Then something interesting started to happen.

I was just looking around and seeing what people were posting on my local feed, i.e. people who were on my instance, and started to see a couple of posts that caught my interest. They were funny, or had an interesting take on something in a way I hadn’t thought of. So I followed those people.

Then I found they sometimes re-posted (“boosted”) something that other people had written (posts on Mastodon are amusingly called “toots” instead of Twitter’s “tweets”), and sometimes those would catch my interest. So then I’d click on the original person who posted/tooted it, and checked out their timeline to see what else they’d posted that I liked. If they had posted a few funny/interesting/engaging things and it seemed like something I’d like to see more of, I’d follow them.

And so my Home timeline of everyone I was following (from, again, instances all over the world but connected to each other) started to slowly but surely grow. That can become something of an exponential effect if you keep up with it: I follow one person who also boosts posts from another person who proves interesting, so I follow that second person. Both are posting interesting stuff and also boosting posts of yet other people, who may also be interesting enough to follow, etc. And of course I, in turn, boost amusing or interesting things that I like, which may be seen by others who are following me.

A quick aside: Speaking of things I like, another interesting thing that Mastodon does to set itself apart from other social media is it doesn’t show you how many Likes a person’s post has received. Click Like if you want to or don’t if you don’t, but the thinking seems to be that seeing more Likes on something may incline you to click Like as well, whereas Mastodon wants to try to remain impartial and not influence how its users behave. Crazy, right?

So back to my growing list of people I follow: Unlike Twitter, where so much is about big celebrity names pulling in tens of millions of followers, and unlike Facebook, where you’re generally only connected to family and friends and groups of interest, Mastodon seems to be a place where who you follow happens much more organically, from people you already know or find interesting or funny or you’ve just made a connection with and started talking to.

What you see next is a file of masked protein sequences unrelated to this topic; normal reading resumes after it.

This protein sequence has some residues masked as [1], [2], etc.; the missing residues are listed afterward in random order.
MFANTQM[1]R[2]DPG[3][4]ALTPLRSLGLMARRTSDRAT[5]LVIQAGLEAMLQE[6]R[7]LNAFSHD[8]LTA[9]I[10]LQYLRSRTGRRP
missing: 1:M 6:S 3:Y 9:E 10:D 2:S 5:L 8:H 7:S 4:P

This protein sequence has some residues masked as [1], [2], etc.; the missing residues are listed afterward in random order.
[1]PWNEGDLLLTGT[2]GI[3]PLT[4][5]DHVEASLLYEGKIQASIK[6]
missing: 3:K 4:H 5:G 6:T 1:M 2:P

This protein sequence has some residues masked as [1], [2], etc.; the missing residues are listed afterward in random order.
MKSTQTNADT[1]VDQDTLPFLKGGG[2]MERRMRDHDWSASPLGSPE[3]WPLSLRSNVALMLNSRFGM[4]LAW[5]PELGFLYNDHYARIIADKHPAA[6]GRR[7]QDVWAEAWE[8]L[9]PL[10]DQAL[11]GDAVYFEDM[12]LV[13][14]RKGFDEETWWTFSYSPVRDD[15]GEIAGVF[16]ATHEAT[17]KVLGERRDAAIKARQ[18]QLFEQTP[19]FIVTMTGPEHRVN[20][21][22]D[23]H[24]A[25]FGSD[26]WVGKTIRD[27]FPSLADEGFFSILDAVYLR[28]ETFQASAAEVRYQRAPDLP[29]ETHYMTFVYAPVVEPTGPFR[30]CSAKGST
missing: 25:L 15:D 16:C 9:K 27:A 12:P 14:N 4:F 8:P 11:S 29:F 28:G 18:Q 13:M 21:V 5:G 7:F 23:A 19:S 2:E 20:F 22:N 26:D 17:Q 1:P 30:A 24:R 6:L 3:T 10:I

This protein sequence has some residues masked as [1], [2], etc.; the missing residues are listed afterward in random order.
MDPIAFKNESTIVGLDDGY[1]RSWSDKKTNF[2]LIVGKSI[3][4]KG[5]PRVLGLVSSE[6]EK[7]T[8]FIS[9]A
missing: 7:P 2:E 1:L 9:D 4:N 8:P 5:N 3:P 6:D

In these very unsettled days where more people seem to be waking up to how bad Facebook is for your mental well-being, and with Elon Musk purchasing Twitter and changing his mind daily on how he can possibly make money from it — fun fact: Twitter has only ever lost money and is used by so many in part because it’s free to do so, so in trying to recomp the $44 billion he paid for it, I bid him an amused Bon chance — there seems to be an unprecedented influx of people who are giving Mastodon a chance.

Even some known names are making the trek: In the last couple of days I’ve discovered that Chuck Wendig (author and poster of amusing/insightful things) is now getting more active there, and that Neil Gaiman (my favourite writer — sorry, Chuck) has just joined. Perhaps this growing anti-commercial media sentiment by big draws with established fan bases is a tipping point of sorts.

This has all caused some behind-the-curtain issues trying to keep up with newfound demand on service. Such are technological growing pains (as those of us who remember the blue whale of technical glitches on Twitter can testify). But at Mastodon there isn’t a department to fall back on to help out with the work. Again, people running instances are solo and are doing this out of love and get paid relatively little (for some, likely nothing) for their sometimes demanding work keeping the instance going.

Hopefully more people who join will do as I am and throw their instance operator even a bit of money every month through Patreon to help make it all worth their time.

To any and all who are even considering Mastodon, I encourage you to check it out.

It’s what social media can and should be like.

I’m at and I’d love to see you there.